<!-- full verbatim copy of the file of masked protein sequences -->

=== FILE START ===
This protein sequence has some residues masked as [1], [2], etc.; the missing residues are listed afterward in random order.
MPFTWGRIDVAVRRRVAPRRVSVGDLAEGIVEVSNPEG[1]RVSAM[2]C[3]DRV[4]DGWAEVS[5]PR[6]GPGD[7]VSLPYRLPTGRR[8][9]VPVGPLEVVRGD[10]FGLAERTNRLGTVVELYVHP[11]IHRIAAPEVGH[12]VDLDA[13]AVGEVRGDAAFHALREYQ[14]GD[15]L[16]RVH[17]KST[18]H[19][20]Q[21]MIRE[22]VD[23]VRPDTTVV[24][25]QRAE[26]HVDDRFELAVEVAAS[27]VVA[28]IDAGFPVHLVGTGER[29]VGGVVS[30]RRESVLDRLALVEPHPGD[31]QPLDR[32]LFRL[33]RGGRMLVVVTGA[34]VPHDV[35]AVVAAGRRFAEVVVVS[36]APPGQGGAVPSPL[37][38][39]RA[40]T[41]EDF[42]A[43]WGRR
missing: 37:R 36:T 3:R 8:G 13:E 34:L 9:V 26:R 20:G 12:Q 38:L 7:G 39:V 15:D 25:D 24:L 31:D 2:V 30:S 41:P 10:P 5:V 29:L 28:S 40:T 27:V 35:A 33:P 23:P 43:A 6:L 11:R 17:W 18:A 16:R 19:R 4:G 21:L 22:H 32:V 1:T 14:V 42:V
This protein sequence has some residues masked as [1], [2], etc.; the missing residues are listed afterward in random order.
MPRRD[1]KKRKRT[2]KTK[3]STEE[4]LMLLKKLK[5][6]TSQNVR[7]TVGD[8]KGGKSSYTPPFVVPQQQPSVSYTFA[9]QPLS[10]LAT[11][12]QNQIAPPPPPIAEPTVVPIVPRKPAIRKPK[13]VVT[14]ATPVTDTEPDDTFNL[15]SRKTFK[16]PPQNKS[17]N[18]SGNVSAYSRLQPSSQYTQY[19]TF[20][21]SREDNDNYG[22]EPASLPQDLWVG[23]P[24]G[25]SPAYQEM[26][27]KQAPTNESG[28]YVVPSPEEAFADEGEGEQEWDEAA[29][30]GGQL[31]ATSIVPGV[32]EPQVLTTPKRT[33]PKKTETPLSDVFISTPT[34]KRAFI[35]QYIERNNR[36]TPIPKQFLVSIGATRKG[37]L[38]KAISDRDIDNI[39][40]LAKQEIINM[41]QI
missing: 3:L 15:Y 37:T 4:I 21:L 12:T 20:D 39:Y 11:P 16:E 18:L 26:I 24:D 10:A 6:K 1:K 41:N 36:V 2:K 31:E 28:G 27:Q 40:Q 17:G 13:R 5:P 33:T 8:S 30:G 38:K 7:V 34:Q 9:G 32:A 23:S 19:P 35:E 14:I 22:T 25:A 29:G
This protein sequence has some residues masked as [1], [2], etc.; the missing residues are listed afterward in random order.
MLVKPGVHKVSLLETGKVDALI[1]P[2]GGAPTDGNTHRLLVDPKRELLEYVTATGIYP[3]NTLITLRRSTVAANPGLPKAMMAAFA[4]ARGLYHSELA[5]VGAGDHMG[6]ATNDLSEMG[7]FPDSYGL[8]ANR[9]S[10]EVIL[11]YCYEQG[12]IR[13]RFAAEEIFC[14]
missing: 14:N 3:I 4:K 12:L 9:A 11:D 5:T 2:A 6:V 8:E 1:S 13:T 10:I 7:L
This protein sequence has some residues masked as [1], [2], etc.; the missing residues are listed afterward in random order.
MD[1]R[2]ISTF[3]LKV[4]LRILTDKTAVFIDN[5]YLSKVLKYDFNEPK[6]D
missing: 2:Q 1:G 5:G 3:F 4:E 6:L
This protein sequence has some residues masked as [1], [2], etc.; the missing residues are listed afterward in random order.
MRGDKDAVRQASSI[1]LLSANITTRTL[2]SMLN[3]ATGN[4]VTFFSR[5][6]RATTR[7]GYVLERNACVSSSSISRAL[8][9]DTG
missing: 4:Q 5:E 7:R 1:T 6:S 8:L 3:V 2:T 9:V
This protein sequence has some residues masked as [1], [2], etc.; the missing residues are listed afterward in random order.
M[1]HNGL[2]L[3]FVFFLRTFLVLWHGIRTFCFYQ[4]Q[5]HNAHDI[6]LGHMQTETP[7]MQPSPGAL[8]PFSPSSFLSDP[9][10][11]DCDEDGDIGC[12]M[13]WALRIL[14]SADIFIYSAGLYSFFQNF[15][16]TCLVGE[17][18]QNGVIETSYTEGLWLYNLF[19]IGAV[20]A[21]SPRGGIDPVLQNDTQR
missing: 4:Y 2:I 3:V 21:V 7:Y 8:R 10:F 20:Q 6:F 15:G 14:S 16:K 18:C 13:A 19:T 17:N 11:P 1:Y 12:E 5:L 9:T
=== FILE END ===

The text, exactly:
This protein sequence has some residues masked as [1], [2], etc.; the missing residues are listed afterward in random order.
MPFTWGRIDVAVRRRVAPRRVSVGDLAEGIVEVSNPEG[1]RVSAM[2]C[3]DRV[4]DGWAEVS[5]PR[6]GPGD[7]VSLPYRLPTGRR[8][9]VPVGPLEVVRGD[10]FGLAERTNRLGTVVELYVHP[11]IHRIAAPEVGH[12]VDLDA[13]AVGEVRGDAAFHALREYQ[14]GD[15]L[16]RVH[17]KST[18]H[19][20]Q[21]MIRE[22]VD[23]VRPDTTVV[24][25]QRAE[26]HVDDRFELAVEVAAS[27]VVA[28]IDAGFPVHLVGTGER[29]VGGVVS[30]RRESVLDRLALVEPHPGD[31]QPLDR[32]LFRL[33]RGGRMLVVVTGA[34]VPHDV[35]AVVAAGRRFAEVVVVS[36]APPGQGGAVPSPL[37][38][39]RA[40]T[41]EDF[42]A[43]WGRR
missing: 37:R 36:T 3:R 8:G 13:E 34:L 9:V 26:R 20:G 12:Q 38:L 7:G 39:V 15:D 25:D 24:L 31:D 2:V 30:S 41:P 10:P 5:V 29:L 28:S 40:T 27:V 35:A 33:P 23:P 43:A 6:L 11:R 17:W 18:A 16:R 19:R 4:G 21:L 22:H 32:V 1:T 14:V 42:V
This protein sequence has some residues masked as [1], [2], etc.; the missing residues are listed afterward in random order.
MPRRD[1]KKRKRT[2]KTK[3]STEE[4]LMLLKKLK[5][6]TSQNVR[7]TVGD[8]KGGKSSYTPPFVVPQQQPSVSYTFA[9]QPLS[10]LAT[11][12]QNQIAPPPPPIAEPTVVPIVPRKPAIRKPK[13]VVT[14]ATPVTDTEPDDTFNL[15]SRKTFK[16]PPQNKS[17]N[18]SGNVSAYSRLQPSSQYTQY[19]TF[20][21]SREDNDNYG[22]EPASLPQDLWVG[23]P[24]G[25]SPAYQEM[26][27]KQAPTNESG[28]YVVPSPEEAFADEGEGEQEWDEAA[29][30]GGQL[31]ATSIVPGV[32]EPQVLTTPKRT[33]PKKTETPLSDVFISTPT[34]KRAFI[35]QYIERNNR[36]TPIPKQFLVSIGATRKG[37]L[38]KAISDRDIDNI[39][40]LAKQEIINM[41]QI
missing: 3:L 15:Y 37:T 4:I 21:L 12:T 20:D 39:Y 11:P 16:E 18:L 26:I 24:D 10:A 6:K 1:K 41:N 36:V 2:K 31:E 28:G 27:Q 40:Q 17:G 13:R 5:P 33:T 8:S 30:G 38:K 7:V 34:Q 9:G 32:A 23:S 19:P 35:E 14:I 22:T 25:A 29:G
This protein sequence has some residues masked as [1], [2], etc.; the missing residues are listed afterward in random order.
MLVKPGVHKVSLLETGKVDALI[1]P[2]GGAPTDGNTHRLLVDPKRELLEYVTATGIYP[3]NTLITLRRSTVAANPGLPKAMMAAFA[4]ARGLYHSELA[5]VGAGDHMG[6]ATNDLSEMG[7]FPDSYGL[8]ANR[9]S[10]EVIL[11]YCYEQG[12]IR[13]RFAAEEIFC[14]
missing: 14:N 3:I 4:K 12:L 9:A 11:D 5:T 2:A 6:V 8:E 1:S 13:T 10:I 7:L
This protein sequence has some residues masked as [1], [2], etc.; the missing residues are listed afterward in random order.
MD[1]R[2]ISTF[3]LKV[4]LRILTDKTAVFIDN[5]YLSKVLKYDFNEPK[6]D
missing: 2:Q 1:G 5:G 3:F 4:E 6:L
This protein sequence has some residues masked as [1], [2], etc.; the missing residues are listed afterward in random order.
MRGDKDAVRQASSI[1]LLSANITTRTL[2]SMLN[3]ATGN[4]VTFFSR[5][6]RATTR[7]GYVLERNACVSSSSISRAL[8][9]DTG
missing: 4:Q 5:E 7:R 1:T 6:S 8:L 3:V 2:T 9:V
This protein sequence has some residues masked as [1], [2], etc.; the missing residues are listed afterward in random order.
M[1]HNGL[2]L[3]FVFFLRTFLVLWHGIRTFCFYQ[4]Q[5]HNAHDI[6]LGHMQTETP[7]MQPSPGAL[8]PFSPSSFLSDP[9][10][11]DCDEDGDIGC[12]M[13]WALRIL[14]SADIFIYSAGLYSFFQNF[15][16]TCLVGE[17][18]QNGVIETSYTEGLWLYNLF[19]IGAV[20]A[21]SPRGGIDPVLQNDTQR
missing: 4:Y 2:I 3:V 21:V 7:Y 8:R 10:F 20:Q 6:F 15:G 14:S 16:K 18:C 13:A 19:T 17:N 11:P 1:Y 12:E 5:L 9:T